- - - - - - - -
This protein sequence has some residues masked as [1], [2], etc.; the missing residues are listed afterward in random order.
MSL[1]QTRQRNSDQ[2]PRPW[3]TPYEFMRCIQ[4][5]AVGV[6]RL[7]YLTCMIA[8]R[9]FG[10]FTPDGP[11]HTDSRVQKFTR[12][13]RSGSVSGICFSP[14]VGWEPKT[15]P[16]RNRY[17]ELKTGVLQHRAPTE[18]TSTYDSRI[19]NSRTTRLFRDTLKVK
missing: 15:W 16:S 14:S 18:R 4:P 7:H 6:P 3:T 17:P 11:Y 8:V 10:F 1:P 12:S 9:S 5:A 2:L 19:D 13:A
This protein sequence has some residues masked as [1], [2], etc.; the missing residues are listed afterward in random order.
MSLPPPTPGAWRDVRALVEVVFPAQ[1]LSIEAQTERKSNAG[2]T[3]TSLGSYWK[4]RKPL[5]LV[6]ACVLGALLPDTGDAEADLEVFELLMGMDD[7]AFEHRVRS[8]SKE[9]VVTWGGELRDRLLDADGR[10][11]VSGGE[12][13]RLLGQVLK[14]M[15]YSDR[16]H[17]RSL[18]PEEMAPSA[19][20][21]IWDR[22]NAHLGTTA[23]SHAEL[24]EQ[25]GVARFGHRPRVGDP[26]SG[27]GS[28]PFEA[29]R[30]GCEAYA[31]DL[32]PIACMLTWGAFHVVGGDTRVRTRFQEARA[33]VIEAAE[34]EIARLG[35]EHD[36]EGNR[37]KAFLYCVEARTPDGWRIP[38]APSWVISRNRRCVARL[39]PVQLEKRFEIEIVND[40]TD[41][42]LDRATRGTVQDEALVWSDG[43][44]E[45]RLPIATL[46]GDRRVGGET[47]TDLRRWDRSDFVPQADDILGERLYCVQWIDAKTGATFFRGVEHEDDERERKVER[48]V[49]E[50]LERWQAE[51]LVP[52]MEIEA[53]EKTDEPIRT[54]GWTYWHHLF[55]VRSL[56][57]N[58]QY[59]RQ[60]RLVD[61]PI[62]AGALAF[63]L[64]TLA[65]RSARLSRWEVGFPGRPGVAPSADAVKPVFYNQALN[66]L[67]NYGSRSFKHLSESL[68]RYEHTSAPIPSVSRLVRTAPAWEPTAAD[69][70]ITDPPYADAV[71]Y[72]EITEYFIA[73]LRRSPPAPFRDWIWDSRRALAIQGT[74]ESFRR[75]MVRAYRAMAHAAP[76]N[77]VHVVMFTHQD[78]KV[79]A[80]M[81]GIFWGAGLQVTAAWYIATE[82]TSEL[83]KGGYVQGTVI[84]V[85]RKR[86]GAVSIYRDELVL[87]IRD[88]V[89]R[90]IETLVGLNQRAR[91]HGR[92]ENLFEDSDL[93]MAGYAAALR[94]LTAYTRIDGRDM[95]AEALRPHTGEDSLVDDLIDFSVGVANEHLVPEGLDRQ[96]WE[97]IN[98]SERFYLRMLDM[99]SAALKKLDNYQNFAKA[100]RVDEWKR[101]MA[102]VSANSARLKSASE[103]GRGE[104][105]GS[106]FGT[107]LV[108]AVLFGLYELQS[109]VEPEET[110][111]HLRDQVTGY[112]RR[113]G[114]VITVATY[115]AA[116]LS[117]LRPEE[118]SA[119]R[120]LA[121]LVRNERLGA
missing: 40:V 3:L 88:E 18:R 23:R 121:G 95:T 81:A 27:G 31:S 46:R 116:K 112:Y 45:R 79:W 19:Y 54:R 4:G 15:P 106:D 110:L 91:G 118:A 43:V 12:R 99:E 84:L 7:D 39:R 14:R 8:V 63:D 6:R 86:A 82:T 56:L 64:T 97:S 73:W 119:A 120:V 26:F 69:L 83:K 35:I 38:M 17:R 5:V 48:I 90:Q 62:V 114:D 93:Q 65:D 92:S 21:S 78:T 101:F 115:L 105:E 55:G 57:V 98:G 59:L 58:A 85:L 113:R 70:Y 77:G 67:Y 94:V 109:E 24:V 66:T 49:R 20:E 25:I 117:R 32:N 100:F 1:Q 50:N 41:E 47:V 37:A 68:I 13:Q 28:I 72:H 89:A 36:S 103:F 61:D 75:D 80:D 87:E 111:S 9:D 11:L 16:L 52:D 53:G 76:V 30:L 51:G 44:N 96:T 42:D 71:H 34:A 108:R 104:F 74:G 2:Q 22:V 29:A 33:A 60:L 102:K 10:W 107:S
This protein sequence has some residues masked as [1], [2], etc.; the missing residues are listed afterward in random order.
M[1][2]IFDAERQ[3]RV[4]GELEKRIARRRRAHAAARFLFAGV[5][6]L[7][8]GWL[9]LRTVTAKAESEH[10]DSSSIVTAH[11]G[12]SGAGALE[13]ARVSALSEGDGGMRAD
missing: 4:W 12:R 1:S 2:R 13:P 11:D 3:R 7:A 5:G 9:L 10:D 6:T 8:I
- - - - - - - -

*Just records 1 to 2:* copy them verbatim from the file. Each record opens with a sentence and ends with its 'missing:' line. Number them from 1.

This protein sequence has some residues masked as [1], [2], etc.; the missing residues are listed afterward in random order.
MSL[1]QTRQRNSDQ[2]PRPW[3]TPYEFMRCIQ[4][5]AVGV[6]RL[7]YLTCMIA[8]R[9]FG[10]FTPDGP[11]HTDSRVQKFTR[12][13]RSGSVSGICFSP[14]VGWEPKT[15]P[16]RNRY[17]ELKTGVLQHRAPTE[18]TSTYDSRI[19]NSRTTRLFRDTLKVK
missing: 15:W 16:S 14:S 18:R 4:P 7:H 6:P 3:T 17:P 11:Y 8:V 10:F 1:P 12:S 9:S 5:A 2:L 19:D 13:A
This protein sequence has some residues masked as [1], [2], etc.; the missing residues are listed afterward in random order.
MSLPPPTPGAWRDVRALVEVVFPAQ[1]LSIEAQTERKSNAG[2]T[3]TSLGSYWK[4]RKPL[5]LV[6]ACVLGALLPDTGDAEADLEVFELLMGMDD[7]AFEHRVRS[8]SKE[9]VVTWGGELRDRLLDADGR[10][11]VSGGE[12][13]RLLGQVLK[14]M[15]YSDR[16]H[17]RSL[18]PEEMAPSA[19][20][21]IWDR[22]NAHLGTTA[23]SHAEL[24]EQ[25]GVARFGHRPRVGDP[26]SG[27]GS[28]PFEA[29]R[30]GCEAYA[31]DL[32]PIACMLTWGAFHVVGGDTRVRTRFQEARA[33]VIEAAE[34]EIARLG[35]EHD[36]EGNR[37]KAFLYCVEARTPDGWRIP[38]APSWVISRNRRCVARL[39]PVQLEKRFEIEIVND[40]TD[41][42]LDRATRGTVQDEALVWSDG[43][44]E[45]RLPIATL[46]GDRRVGGET[47]TDLRRWDRSDFVPQADDILGERLYCVQWIDAKTGATFFRGVEHEDDERERKVER[48]V[49]E[50]LERWQAE[51]LVP[52]MEIEA[53]EKTDEPIRT[54]GWTYWHHLF[55]VRSL[56][57]N[58]QY[59]RQ[60]RLVD[61]PI[62]AGALAF[63]L[64]TLA[65]RSARLSRWEVGFPGRPGVAPSADAVKPVFYNQALN[66]L[67]NYGSRSFKHLSESL[68]RYEHTSAPIPSVSRLVRTAPAWEPTAAD[69][70]ITDPPYADAV[71]Y[72]EITEYFIA[73]LRRSPPAPFRDWIWDSRRALAIQGT[74]ESFRR[75]MVRAYRAMAHAAP[76]N[77]VHVVMFTHQD[78]KV[79]A[80]M[81]GIFWGAGLQVTAAWYIATE[82]TSEL[83]KGGYVQGTVI[84]V[85]RKR[86]GAVSIYRDELVL[87]IRD[88]V[89]R[90]IETLVGLNQRAR[91]HGR[92]ENLFEDSDL[93]MAGYAAALR[94]LTAYTRIDGRDM[95]AEALRPHTGEDSLVDDLIDFSVGVANEHLVPEGLDRQ[96]WE[97]IN[98]SERFYLRMLDM[99]SAALKKLDNYQNFAKA[100]RVDEWKR[101]MA[102]VSANSARLKSASE[103]GRGE[104][105]GS[106]FGT[107]LV[108]AVLFGLYELQS[109]VEPEET[110][111]HLRDQVTGY[112]RR[113]G[114]VITVATY[115]AA[116]LS[117]LRPEE[118]SA[119]R[120]LA[121]LVRNERLGA
missing: 40:V 3:L 88:E 18:R 23:R 121:G 95:T 81:A 27:G 31:S 46:R 116:K 112:Y 45:R 79:W 19:Y 54:R 4:G 15:P 106:D 110:L 91:G 118:A 43:V 12:R 99:E 84:L 7:D 39:R 14:R 8:V 63:D 6:R 86:A 82:T 56:L 64:T 97:S 73:W 119:A 120:V 26:F 69:L 83:K 35:I 38:M 17:R 5:V 48:I 90:Q 62:V 114:D 93:Q 65:D 92:S 21:S 78:T 101:F 115:L 105:E 55:G 57:V 98:G 59:L 58:A 85:L 113:R 70:Y 77:G 67:Y 94:V 109:E 24:V 66:T 49:R 20:E 25:I 117:R 32:N 100:F 1:Q 50:N 41:E 47:V 37:A 68:I 13:Q 28:I 72:H 89:A 36:S 103:F 61:D 75:D 80:D 87:E 111:S 9:D 11:L 16:L 52:D 53:G 76:V 30:L 51:G 44:N 96:T 42:D 71:H 34:A 108:R 104:F 74:G 2:Q 22:V 29:A 33:A 60:L 102:K 10:W 107:S